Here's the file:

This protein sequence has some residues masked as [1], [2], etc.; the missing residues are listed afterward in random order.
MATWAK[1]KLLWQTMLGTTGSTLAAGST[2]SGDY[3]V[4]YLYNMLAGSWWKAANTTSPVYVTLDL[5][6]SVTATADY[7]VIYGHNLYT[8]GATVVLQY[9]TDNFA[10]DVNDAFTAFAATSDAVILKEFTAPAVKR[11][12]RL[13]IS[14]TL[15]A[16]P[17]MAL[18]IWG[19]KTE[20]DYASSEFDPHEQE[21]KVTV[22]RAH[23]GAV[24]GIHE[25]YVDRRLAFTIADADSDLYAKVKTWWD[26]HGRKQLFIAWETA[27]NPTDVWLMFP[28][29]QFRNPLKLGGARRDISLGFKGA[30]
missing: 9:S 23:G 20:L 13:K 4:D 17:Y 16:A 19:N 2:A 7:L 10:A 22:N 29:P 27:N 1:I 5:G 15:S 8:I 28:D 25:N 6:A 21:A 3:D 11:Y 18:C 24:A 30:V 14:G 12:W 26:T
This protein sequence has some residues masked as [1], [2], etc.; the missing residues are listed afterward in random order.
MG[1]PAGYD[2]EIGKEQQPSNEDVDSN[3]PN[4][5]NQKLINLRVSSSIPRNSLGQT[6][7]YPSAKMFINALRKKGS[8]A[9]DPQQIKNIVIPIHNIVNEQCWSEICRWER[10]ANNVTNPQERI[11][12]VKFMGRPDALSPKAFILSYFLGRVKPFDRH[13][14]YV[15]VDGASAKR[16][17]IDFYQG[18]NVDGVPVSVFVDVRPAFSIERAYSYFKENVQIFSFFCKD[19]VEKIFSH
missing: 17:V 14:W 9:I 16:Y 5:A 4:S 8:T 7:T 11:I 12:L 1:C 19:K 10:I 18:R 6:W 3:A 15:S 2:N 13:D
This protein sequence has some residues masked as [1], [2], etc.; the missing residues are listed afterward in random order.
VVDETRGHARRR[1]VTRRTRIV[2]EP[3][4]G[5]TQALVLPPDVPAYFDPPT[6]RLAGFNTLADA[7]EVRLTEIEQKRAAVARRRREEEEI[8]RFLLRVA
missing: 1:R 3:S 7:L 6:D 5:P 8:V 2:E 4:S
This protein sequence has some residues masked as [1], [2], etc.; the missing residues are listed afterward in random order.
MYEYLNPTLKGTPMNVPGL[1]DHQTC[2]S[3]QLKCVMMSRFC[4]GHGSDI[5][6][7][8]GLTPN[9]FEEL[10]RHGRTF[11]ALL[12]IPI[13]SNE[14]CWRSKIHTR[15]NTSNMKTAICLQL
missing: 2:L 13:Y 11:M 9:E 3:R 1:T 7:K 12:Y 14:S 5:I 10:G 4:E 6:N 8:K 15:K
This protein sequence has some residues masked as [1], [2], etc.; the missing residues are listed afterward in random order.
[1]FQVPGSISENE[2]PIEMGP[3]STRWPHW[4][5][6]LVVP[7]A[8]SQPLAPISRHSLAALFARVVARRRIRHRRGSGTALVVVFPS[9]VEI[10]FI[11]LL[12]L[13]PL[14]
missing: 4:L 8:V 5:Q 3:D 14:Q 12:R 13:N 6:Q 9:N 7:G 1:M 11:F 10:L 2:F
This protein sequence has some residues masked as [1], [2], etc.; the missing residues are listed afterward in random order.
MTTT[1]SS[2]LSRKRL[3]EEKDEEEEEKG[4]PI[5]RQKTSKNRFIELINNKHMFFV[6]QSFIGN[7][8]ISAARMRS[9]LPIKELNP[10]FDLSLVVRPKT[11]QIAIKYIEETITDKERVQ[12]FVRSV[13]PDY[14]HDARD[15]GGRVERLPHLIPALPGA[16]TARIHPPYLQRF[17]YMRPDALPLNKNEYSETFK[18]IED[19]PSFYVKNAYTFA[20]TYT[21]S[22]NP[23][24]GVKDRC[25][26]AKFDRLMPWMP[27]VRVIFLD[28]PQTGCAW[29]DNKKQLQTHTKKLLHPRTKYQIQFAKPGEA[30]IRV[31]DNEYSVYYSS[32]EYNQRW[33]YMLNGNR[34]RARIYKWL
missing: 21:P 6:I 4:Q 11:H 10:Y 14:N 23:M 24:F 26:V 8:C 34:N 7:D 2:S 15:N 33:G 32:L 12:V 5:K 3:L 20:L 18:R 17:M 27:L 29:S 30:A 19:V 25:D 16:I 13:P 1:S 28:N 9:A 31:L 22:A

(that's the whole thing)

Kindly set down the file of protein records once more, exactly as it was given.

This protein sequence has some residues masked as [1], [2], etc.; the missing residues are listed afterward in random order.
MATWAK[1]KLLWQTMLGTTGSTLAAGST[2]SGDY[3]V[4]YLYNMLAGSWWKAANTTSPVYVTLDL[5][6]SVTATADY[7]VIYGHNLYT[8]GATVVLQY[9]TDNFA[10]DVNDAFTAFAATSDAVILKEFTAPAVKR[11][12]RL[13]IS[14]TL[15]A[16]P[17]MAL[18]IWG[19]KTE[20]DYASSEFDPHEQE[21]KVTV[22]RAH[23]GAV[24]GIHE[25]YVDRRLAFTIADADSDLYAKVKTWWD[26]HGRKQLFIAWETA[27]NPTDVWLMFP[28][29]QFRNPLKLGGARRDISLGFKGA[30]
missing: 9:S 23:G 20:L 13:K 4:D 17:Y 16:A 19:N 2:A 7:L 10:A 22:N 29:P 27:N 1:I 5:G 15:S 8:I 28:D 25:N 6:A 21:A 3:D 11:Y 18:C 24:A 30:V 14:G 12:W 26:T
This protein sequence has some residues masked as [1], [2], etc.; the missing residues are listed afterward in random order.
MG[1]PAGYD[2]EIGKEQQPSNEDVDSN[3]PN[4][5]NQKLINLRVSSSIPRNSLGQT[6][7]YPSAKMFINALRKKGS[8]A[9]DPQQIKNIVIPIHNIVNEQCWSEICRWER[10]ANNVTNPQERI[11][12]VKFMGRPDALSPKAFILSYFLGRVKPFDRH[13][14]YV[15]VDGASAKR[16][17]IDFYQG[18]NVDGVPVSVFVDVRPAFSIERAYSYFKENVQIFSFFCKD[19]VEKIFSH
missing: 17:V 14:W 9:I 16:Y 5:A 4:S 8:T 7:T 11:I 12:L 1:C 19:K 10:I 18:R 6:W 3:A 15:S 2:N 13:D
This protein sequence has some residues masked as [1], [2], etc.; the missing residues are listed afterward in random order.
VVDETRGHARRR[1]VTRRTRIV[2]EP[3][4]G[5]TQALVLPPDVPAYFDPPT[6]RLAGFNTLADA[7]EVRLTEIEQKRAAVARRRREEEEI[8]RFLLRVA
missing: 1:R 3:S 7:L 6:D 5:P 8:V 2:E 4:S
This protein sequence has some residues masked as [1], [2], etc.; the missing residues are listed afterward in random order.
MYEYLNPTLKGTPMNVPGL[1]DHQTC[2]S[3]QLKCVMMSRFC[4]GHGSDI[5][6][7][8]GLTPN[9]FEEL[10]RHGRTF[11]ALL[12]IPI[13]SNE[14]CWRSKIHTR[15]NTSNMKTAICLQL
missing: 2:L 13:Y 11:M 9:E 3:R 1:T 7:K 12:Y 14:S 5:I 10:G 4:E 6:N 8:K 15:K
This protein sequence has some residues masked as [1], [2], etc.; the missing residues are listed afterward in random order.
[1]FQVPGSISENE[2]PIEMGP[3]STRWPHW[4][5][6]LVVP[7]A[8]SQPLAPISRHSLAALFARVVARRRIRHRRGSGTALVVVFPS[9]VEI[10]FI[11]LL[12]L[13]PL[14]
missing: 4:L 8:V 5:Q 3:D 14:Q 12:R 13:N 6:Q 9:N 7:G 1:M 11:F 10:L 2:F
This protein sequence has some residues masked as [1], [2], etc.; the missing residues are listed afterward in random order.
MTTT[1]SS[2]LSRKRL[3]EEKDEEEEEKG[4]PI[5]RQKTSKNRFIELINNKHMFFV[6]QSFIGN[7][8]ISAARMRS[9]LPIKELNP[10]FDLSLVVRPKT[11]QIAIKYIEETITDKERVQ[12]FVRSV[13]PDY[14]HDARD[15]GGRVERLPHLIPALPGA[16]TARIHPPYLQRF[17]YMRPDALPLNKNEYSETFK[18]IED[19]PSFYVKNAYTFA[20]TYT[21]S[22]NP[23][24]GVKDRC[25][26]AKFDRLMPWMP[27]VRVIFLD[28]PQTGCAW[29]DNKKQLQTHTKKLLHPRTKYQIQFAKPGEA[30]IRV[31]DNEYSVYYSS[32]EYNQRW[33]YMLNGNR[34]RARIYKWL
missing: 21:P 6:I 4:Q 11:H 10:Y 14:N 23:M 24:F 26:V 8:C 34:N 7:D 2:S 15:N 33:G 32:L 12:V 5:K 3:L 20:L 18:R 17:M 27:L 29:S 30:A 19:V 25:D 16:I 13:P 1:S 28:N 9:A 31:L 22:A